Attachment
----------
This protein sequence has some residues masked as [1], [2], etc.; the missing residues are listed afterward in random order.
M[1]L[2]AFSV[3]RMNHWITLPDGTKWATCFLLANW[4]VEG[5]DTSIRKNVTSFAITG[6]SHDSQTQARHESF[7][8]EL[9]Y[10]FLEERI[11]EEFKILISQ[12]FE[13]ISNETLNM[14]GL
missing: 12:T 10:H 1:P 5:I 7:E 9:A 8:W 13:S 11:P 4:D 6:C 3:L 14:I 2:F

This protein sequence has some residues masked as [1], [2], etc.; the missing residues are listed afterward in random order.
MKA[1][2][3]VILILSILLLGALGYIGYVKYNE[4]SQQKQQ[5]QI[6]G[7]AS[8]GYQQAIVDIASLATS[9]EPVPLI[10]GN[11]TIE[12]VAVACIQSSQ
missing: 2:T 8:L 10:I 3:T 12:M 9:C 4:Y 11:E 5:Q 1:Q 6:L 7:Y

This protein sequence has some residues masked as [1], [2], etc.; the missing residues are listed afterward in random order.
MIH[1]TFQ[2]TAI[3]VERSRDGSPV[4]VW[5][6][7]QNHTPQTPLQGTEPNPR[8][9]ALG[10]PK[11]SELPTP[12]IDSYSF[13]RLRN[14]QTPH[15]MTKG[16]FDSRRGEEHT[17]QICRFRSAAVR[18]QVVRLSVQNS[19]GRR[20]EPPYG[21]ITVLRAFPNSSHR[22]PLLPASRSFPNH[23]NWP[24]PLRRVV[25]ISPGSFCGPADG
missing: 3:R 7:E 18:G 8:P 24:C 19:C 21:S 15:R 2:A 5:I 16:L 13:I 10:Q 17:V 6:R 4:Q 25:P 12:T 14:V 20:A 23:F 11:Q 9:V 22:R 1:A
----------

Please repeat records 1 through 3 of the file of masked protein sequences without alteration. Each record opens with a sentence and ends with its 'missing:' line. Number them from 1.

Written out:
This protein sequence has some residues masked as [1], [2], etc.; the missing residues are listed afterward in random order.
M[1]L[2]AFSV[3]RMNHWITLPDGTKWATCFLLANW[4]VEG[5]DTSIRKNVTSFAITG[6]SHDSQTQARHESF[7][8]EL[9]Y[10]FLEERI[11]EEFKILISQ[12]FE[13]ISNETLNM[14]GL
missing: 12:T 10:H 1:P 5:I 7:E 9:A 8:W 13:S 11:P 4:D 6:C 3:L 14:I 2:F

This protein sequence has some residues masked as [1], [2], etc.; the missing residues are listed afterward in random order.
MKA[1][2][3]VILILSILLLGALGYIGYVKYNE[4]SQQKQQ[5]QI[6]G[7]AS[8]GYQQAIVDIASLATS[9]EPVPLI[10]GN[11]TIE[12]VAVACIQSSQ
missing: 2:T 8:L 10:I 3:T 12:M 9:C 4:Y 11:E 5:Q 1:Q 6:L 7:Y

This protein sequence has some residues masked as [1], [2], etc.; the missing residues are listed afterward in random order.
MIH[1]TFQ[2]TAI[3]VERSRDGSPV[4]VW[5][6][7]QNHTPQTPLQGTEPNPR[8][9]ALG[10]PK[11]SELPTP[12]IDSYSF[13]RLRN[14]QTPH[15]MTKG[16]FDSRRGEEHT[17]QICRFRSAAVR[18]QVVRLSVQNS[19]GRR[20]EPPYG[21]ITVLRAFPNSSHR[22]PLLPASRSFPNH[23]NWP[24]PLRRVV[25]ISPGSFCGPADG
missing: 3:R 7:E 18:G 8:P 24:C 19:C 21:S 15:R 2:A 5:I 16:L 13:I 10:Q 17:V 6:R 4:Q 25:P 12:T 14:V 20:A 23:F 11:Q 9:V 22:R 1:A